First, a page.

The importance of play; a guide for carers
Play is considered the universal language of children. It is a vital part of their upbringing as it is through play that children are able to use their creativity and develop their imagination, dexterity, physical, cognitive and emotional strength. It is through play that children learn to engage and interact with the world around them, and it also teaches many important social skills such as sharing, taking turns, self discipline and tolerance of others. In play, children are in charge of what they are doing and in control, allowing them to learn to manage their feelings. When they build things in play, they are also building confidence in themselves.
It is essential to make time for children to play and you can do this by arranging specific play time for children. Give them a safe place to play – indoors or outdoors, and provide them with some play things such as building blocks, play dough and paints. You can join in play time with children if you are invited and stop when children prefer to play their own games, and you can follow their lead and resist the temptation to direct, criticise or to turn play into a lesson. You can also play with children through reading and storytelling.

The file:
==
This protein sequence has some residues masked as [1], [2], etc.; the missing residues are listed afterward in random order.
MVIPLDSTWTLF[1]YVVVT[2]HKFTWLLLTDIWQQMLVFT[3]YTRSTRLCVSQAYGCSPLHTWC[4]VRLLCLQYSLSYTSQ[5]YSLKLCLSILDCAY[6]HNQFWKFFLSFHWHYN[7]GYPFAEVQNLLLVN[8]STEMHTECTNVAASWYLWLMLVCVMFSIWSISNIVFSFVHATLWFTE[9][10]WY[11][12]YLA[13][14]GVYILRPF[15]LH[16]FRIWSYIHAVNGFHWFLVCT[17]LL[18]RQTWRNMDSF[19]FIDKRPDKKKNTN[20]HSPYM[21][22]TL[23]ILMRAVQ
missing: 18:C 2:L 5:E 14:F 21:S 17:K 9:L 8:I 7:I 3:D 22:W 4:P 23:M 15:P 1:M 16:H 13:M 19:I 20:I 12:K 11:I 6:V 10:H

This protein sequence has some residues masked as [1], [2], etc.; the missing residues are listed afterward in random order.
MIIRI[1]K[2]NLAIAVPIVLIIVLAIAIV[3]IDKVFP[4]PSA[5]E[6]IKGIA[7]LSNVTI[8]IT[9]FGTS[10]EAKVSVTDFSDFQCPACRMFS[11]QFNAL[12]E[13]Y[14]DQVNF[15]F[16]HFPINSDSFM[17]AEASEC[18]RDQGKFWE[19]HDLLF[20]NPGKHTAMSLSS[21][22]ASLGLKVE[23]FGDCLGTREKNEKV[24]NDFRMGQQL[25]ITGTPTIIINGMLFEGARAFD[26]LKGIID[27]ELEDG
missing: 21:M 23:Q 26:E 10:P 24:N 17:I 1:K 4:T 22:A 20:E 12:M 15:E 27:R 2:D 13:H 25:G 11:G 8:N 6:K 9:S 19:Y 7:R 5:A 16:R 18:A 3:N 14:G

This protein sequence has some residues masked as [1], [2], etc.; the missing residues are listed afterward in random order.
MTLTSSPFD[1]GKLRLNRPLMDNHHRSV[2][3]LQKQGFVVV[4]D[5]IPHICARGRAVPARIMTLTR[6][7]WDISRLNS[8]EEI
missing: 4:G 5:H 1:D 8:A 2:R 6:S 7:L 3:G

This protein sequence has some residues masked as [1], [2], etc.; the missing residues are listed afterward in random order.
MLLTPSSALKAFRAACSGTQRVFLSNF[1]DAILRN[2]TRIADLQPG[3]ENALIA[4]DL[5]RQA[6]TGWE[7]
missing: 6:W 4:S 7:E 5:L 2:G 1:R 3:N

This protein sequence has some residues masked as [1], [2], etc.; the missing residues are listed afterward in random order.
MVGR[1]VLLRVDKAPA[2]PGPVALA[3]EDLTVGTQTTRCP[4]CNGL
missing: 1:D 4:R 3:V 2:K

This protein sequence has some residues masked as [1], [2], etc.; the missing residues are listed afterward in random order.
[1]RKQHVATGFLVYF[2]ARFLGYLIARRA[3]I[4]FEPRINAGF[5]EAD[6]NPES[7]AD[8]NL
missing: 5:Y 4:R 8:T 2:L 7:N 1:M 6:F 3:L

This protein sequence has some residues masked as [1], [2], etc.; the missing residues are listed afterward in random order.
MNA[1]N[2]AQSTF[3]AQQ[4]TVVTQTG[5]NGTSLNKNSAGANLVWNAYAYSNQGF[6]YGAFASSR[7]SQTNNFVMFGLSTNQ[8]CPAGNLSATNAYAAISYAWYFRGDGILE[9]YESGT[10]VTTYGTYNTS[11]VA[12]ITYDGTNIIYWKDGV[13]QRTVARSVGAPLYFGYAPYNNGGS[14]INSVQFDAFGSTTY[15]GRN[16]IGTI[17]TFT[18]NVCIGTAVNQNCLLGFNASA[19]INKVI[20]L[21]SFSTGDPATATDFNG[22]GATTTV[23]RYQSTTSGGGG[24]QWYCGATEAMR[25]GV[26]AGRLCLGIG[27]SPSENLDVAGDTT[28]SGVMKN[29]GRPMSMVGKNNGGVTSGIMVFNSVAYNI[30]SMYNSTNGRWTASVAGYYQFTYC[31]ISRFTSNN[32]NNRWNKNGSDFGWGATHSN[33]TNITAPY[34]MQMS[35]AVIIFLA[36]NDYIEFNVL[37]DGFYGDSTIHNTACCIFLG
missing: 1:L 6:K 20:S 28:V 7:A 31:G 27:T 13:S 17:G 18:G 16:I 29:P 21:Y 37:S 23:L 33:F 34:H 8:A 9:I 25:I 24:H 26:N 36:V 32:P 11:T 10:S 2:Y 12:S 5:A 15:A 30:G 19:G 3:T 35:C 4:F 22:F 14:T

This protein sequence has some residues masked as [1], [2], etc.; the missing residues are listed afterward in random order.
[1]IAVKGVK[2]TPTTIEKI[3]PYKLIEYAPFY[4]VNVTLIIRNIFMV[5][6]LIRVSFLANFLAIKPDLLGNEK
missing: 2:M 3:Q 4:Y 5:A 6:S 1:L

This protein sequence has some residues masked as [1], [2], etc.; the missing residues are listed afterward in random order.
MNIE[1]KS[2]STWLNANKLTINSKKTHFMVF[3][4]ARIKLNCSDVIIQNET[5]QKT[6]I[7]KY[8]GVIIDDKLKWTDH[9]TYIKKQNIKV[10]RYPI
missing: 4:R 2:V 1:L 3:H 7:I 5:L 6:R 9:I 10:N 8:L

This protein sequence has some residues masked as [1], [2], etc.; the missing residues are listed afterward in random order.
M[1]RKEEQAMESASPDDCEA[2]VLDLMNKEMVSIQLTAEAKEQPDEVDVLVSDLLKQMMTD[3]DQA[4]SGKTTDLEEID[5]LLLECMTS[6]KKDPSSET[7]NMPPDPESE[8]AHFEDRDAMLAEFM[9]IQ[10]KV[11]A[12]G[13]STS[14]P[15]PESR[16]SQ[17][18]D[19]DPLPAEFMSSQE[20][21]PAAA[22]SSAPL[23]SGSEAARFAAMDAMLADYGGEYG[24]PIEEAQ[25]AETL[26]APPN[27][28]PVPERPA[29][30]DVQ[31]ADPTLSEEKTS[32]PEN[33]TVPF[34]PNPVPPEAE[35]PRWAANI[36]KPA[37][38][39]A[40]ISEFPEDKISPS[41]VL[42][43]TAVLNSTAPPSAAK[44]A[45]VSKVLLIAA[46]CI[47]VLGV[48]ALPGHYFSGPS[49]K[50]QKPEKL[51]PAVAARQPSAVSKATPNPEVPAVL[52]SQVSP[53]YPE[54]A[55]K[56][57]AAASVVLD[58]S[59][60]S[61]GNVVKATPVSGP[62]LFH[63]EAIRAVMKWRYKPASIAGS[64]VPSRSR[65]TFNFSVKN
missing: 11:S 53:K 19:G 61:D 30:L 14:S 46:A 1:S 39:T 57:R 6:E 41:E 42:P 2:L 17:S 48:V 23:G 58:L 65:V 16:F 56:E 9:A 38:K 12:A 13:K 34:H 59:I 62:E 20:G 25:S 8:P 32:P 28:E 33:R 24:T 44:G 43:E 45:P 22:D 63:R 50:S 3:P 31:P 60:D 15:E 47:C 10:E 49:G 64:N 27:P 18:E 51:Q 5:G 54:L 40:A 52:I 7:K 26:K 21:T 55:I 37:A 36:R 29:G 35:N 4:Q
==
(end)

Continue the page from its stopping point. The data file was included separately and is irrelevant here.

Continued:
The Wishing Well foundation
The Wishing Well operates ethically, effectively and empathically with a view to achieving quality outcomes and a satisfying working environment.
Support the Wishing Well
The Wishing Well uses its funds to help children in need access all manners of developmentally-appropriate and trauma-informed treatments. The Wishing Well takes referrals for any child/young person in out-of-home care in NSW. Applications are assessed by qualified personnel and on a case-by-case basis. The decision to fund an application is affected by the following:
- Funding availability
- The support the child/young person has to access the proposed therapies
- The capacity and willingness of the Carer Household to support the child/young person
- Assessment, which recommends and supports the proposed therapy as relevant to meeting the particular needs of the child/young person